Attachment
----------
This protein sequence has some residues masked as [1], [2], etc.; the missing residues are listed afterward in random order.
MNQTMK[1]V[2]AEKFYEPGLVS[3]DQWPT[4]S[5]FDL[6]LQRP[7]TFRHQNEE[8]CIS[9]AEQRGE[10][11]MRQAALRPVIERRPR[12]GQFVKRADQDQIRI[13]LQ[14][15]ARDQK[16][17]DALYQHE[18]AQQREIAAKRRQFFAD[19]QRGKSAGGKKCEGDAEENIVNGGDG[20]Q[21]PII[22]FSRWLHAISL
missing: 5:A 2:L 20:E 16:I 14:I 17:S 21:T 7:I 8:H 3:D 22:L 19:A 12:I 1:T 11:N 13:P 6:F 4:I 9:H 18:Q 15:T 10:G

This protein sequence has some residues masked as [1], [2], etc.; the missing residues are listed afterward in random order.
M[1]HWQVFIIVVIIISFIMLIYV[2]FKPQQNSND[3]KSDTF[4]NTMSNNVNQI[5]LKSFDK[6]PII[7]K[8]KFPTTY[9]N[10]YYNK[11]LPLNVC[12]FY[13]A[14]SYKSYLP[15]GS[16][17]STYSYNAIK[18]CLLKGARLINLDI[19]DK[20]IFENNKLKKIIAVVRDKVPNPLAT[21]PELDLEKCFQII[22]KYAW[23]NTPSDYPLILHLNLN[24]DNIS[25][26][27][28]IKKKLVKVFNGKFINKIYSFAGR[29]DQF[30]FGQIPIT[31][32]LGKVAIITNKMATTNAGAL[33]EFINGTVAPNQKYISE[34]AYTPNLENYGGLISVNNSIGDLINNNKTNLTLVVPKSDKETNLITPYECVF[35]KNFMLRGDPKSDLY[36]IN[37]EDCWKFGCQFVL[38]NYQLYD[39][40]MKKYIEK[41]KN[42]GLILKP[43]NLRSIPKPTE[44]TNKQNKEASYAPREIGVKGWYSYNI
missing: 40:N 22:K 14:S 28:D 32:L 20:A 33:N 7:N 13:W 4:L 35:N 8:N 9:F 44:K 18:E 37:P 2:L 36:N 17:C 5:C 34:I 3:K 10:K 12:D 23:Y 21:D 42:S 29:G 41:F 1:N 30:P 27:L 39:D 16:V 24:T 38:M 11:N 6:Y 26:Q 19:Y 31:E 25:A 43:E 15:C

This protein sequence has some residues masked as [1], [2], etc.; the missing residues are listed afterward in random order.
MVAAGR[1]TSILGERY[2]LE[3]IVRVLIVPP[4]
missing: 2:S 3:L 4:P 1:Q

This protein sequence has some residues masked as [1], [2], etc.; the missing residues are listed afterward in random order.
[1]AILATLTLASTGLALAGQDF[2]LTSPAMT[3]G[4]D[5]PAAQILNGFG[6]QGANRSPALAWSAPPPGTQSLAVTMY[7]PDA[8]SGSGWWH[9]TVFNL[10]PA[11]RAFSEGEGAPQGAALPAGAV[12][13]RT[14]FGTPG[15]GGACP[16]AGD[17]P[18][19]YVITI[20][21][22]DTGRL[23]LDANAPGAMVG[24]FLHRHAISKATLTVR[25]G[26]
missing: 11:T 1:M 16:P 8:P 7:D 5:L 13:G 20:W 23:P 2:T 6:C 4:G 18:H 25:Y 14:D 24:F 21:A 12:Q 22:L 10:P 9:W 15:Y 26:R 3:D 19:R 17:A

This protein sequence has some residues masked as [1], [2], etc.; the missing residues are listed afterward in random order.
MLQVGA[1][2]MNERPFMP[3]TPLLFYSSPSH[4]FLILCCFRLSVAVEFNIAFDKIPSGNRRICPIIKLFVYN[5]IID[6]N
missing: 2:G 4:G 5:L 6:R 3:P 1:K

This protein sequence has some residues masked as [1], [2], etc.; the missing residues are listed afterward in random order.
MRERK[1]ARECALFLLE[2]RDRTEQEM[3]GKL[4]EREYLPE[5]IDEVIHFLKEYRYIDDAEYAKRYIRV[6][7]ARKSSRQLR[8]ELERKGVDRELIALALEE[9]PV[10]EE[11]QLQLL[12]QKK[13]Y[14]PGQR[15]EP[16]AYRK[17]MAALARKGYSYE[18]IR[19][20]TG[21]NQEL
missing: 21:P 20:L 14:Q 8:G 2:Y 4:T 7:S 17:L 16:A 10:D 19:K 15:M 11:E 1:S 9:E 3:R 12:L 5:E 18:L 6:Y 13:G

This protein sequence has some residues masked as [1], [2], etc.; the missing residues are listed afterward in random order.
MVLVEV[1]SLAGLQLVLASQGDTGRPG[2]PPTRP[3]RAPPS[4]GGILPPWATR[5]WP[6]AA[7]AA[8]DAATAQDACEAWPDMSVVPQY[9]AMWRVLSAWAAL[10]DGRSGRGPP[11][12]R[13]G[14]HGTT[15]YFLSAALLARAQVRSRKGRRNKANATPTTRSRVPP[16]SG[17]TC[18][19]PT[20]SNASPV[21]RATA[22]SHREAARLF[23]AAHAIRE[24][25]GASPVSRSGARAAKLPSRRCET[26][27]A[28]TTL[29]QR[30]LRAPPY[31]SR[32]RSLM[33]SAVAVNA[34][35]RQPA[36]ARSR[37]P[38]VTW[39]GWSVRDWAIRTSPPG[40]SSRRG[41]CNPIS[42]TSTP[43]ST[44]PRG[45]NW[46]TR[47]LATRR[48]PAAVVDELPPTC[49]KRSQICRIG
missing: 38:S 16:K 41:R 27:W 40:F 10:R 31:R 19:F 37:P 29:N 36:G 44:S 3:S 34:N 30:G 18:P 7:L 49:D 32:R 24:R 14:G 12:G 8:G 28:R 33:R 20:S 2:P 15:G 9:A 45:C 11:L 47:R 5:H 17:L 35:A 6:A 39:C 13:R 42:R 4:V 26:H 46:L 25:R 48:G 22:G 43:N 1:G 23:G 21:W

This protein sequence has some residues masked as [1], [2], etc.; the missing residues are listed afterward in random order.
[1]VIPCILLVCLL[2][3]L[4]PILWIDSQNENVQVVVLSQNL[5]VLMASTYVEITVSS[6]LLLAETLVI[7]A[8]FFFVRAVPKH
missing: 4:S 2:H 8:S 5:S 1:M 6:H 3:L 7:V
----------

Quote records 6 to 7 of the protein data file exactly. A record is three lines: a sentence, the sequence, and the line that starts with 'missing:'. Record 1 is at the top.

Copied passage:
This protein sequence has some residues masked as [1], [2], etc.; the missing residues are listed afterward in random order.
MRERK[1]ARECALFLLE[2]RDRTEQEM[3]GKL[4]EREYLPE[5]IDEVIHFLKEYRYIDDAEYAKRYIRV[6][7]ARKSSRQLR[8]ELERKGVDRELIALALEE[9]PV[10]EE[11]QLQLL[12]QKK[13]Y[14]PGQR[15]EP[16]AYRK[17]MAALARKGYSYE[18]IR[19][20]TG[21]NQEL
missing: 21:P 20:L 14:Q 8:G 2:Y 4:T 7:S 17:L 16:A 10:D 19:K 15:M 11:E 1:S 9:E 3:R 12:L 5:E 18:L 6:Y 13:G

This protein sequence has some residues masked as [1], [2], etc.; the missing residues are listed afterward in random order.
MVLVEV[1]SLAGLQLVLASQGDTGRPG[2]PPTRP[3]RAPPS[4]GGILPPWATR[5]WP[6]AA[7]AA[8]DAATAQDACEAWPDMSVVPQY[9]AMWRVLSAWAAL[10]DGRSGRGPP[11][12]R[13]G[14]HGTT[15]YFLSAALLARAQVRSRKGRRNKANATPTTRSRVPP[16]SG[17]TC[18][19]PT[20]SNASPV[21]RATA[22]SHREAARLF[23]AAHAIRE[24][25]GASPVSRSGARAAKLPSRRCET[26][27]A[28]TTL[29]QR[30]LRAPPY[31]SR[32]RSLM[33]SAVAVNA[34][35]RQPA[36]ARSR[37]P[38]VTW[39]GWSVRDWAIRTSPPG[40]SSRRG[41]CNPIS[42]TSTP[43]ST[44]PRG[45]NW[46]TR[47]LATRR[48]PAAVVDELPPTC[49]KRSQICRIG
missing: 38:S 16:K 41:R 27:W 40:F 10:R 31:R 19:F 37:P 29:N 36:G 44:S 3:S 34:N 30:G 18:P 7:L 49:D 32:R 24:R 14:G 12:G 8:G 28:R 33:R 20:S 2:P 15:G 9:A 45:C 11:L 47:R 5:H 17:L 35:A 6:A 39:C 13:R 42:R 4:V 26:H 46:L 25:R 48:G 22:G 43:N 1:G 23:G 21:W